Monday, March 22, 2021

Chains and Candy


One of my old instructors used to teach in chains.  For instance, he'd teach us the Upa Mount Escape which lands you on top in closed guard. We'd practice it for a few reps. Then he'd show us a guard pass. But we wouldn't just rep the guard pass. We'd do the mount escape followed by the guard pass so it flowed together like one big technique. Then he might add a transition to mount. Then a submission, say straight arm lock from the mount. Then the arm lock escape. These chains would be anywhere from 4 to 7 moves long depending on how quickly everyone was getting each move. 

I always enjoyed learning this way. It helped me see connections. It also helped me to establish an overall sense of flow, and get a better overall picture of the game as a whole. 

One day a buddy of mine (we'll call him Joe) made a comment to our instructor after class. Joe told our instructor he enjoyed the chains, but by the time he got home sometimes the only move he could remember was that first one in the sequence. 

Our instructor smiled. "That is okay Joseph. I will tell you a little secret. The first technique I show you is the only one I really want you learn."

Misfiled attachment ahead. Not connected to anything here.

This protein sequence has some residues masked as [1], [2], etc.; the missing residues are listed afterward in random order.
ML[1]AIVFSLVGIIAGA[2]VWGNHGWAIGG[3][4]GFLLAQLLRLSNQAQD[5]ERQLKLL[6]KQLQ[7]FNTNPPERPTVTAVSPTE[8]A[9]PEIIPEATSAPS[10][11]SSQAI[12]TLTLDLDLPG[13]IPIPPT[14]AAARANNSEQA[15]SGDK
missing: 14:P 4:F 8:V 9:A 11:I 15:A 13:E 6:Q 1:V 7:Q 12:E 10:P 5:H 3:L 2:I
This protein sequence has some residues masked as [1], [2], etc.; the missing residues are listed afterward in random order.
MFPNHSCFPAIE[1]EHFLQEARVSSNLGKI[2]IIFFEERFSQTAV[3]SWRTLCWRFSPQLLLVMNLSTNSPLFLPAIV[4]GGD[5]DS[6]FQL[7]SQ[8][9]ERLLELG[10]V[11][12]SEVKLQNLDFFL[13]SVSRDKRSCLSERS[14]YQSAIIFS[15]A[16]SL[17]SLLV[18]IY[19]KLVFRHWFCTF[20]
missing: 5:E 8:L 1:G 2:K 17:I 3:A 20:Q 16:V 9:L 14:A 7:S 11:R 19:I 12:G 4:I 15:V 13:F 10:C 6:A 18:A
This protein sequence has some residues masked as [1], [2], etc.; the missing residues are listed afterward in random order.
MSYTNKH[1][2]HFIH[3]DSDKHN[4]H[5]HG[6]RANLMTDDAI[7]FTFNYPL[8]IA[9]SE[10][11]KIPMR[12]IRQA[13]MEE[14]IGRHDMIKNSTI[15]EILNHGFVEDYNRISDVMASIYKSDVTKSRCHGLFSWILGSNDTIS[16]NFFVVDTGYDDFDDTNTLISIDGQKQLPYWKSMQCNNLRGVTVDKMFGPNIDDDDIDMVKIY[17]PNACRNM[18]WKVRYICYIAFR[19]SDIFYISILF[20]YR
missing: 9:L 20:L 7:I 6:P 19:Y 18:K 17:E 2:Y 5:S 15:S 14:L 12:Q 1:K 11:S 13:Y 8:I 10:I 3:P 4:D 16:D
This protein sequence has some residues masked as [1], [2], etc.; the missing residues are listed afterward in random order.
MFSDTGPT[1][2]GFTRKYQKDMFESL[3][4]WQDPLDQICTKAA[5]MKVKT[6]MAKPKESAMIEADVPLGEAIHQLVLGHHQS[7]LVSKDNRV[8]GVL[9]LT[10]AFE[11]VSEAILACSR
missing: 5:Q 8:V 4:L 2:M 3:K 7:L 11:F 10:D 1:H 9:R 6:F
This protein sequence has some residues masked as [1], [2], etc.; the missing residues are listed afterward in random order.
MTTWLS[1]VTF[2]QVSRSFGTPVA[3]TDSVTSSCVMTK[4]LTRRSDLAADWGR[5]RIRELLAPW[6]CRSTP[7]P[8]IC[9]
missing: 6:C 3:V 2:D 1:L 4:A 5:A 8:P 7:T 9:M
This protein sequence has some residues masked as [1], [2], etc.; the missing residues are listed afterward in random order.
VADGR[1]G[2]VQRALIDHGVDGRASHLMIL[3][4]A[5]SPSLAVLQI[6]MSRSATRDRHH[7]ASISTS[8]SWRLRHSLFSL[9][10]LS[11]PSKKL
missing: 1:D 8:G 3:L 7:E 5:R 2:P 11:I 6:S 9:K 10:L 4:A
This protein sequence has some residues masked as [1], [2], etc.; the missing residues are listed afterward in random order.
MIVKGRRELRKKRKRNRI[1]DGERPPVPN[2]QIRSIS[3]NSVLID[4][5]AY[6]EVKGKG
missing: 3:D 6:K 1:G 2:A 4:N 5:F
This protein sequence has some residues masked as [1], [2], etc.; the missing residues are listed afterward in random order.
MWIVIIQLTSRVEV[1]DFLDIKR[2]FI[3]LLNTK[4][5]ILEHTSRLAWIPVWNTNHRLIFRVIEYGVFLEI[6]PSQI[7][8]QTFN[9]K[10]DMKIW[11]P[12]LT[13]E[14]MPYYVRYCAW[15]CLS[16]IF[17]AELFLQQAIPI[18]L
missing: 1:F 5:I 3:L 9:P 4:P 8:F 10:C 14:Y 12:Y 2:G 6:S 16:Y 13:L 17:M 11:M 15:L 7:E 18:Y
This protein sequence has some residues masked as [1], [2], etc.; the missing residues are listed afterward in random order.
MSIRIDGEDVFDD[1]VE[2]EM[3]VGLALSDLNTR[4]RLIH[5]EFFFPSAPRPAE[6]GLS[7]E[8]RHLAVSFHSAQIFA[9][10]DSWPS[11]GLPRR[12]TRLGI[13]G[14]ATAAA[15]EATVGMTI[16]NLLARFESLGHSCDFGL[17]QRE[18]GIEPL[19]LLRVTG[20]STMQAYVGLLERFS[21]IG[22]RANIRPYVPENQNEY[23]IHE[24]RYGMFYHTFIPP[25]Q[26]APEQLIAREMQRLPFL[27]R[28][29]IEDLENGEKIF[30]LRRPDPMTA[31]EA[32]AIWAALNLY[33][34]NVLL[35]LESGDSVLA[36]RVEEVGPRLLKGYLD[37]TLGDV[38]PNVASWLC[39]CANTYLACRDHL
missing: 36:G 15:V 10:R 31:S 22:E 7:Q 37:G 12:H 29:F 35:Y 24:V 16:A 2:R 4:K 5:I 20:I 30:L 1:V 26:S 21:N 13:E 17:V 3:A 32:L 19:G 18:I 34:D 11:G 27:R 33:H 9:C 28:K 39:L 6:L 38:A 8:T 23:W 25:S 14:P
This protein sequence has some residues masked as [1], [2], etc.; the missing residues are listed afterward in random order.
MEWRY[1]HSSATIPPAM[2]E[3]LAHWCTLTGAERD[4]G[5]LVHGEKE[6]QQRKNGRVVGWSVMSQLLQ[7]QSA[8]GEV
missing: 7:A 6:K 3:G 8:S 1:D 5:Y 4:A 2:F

"But what about all of the other ones? Why would you show them to us if you didn't want us to learn them? I mean, isn't that just a big waste of time? Wouldn't it be better to just focus on the techniques you actually want us to learn?" 

"Ahh, yes. In Brazil it was not uncommon to practice a technique over 50 times. But nobody has the patience for that anymore. You see, if I asked you to drill the move even 20 times you might do it, but you would get bored. After a while, you might even quit my school and go train somewhere else." 

"So instead I have to trick you. I ask you to do the first move a few times. Then after I teach you the second move, you do the first one a few more times because they connect in a chain. Then a few more times with the third, and so on. If someone asks a question and I take a little time to answer it, maybe you get a few more repetitions on top of that."

"All the moves after the first one are like candy.   By the end of the lesson you don't even realize how many times you've practiced that first technique!  You've been so focused on the candy!  If all you remember when you get home is the first move, then I'm happy.  Eventually, when you see that lesson again you'll already know the first move, and maybe then you'll remember the second when you get home."


And he was right.  All the benefits of training those sequences were real.  But until he spelled it out for me, I never realized how many reps of that first technique I was getting in.  I was completely distracted by the candy!

Makes me wonder what other little psychological tricks were being played on me by my instructors over the years...

What's your favorite instructional technique?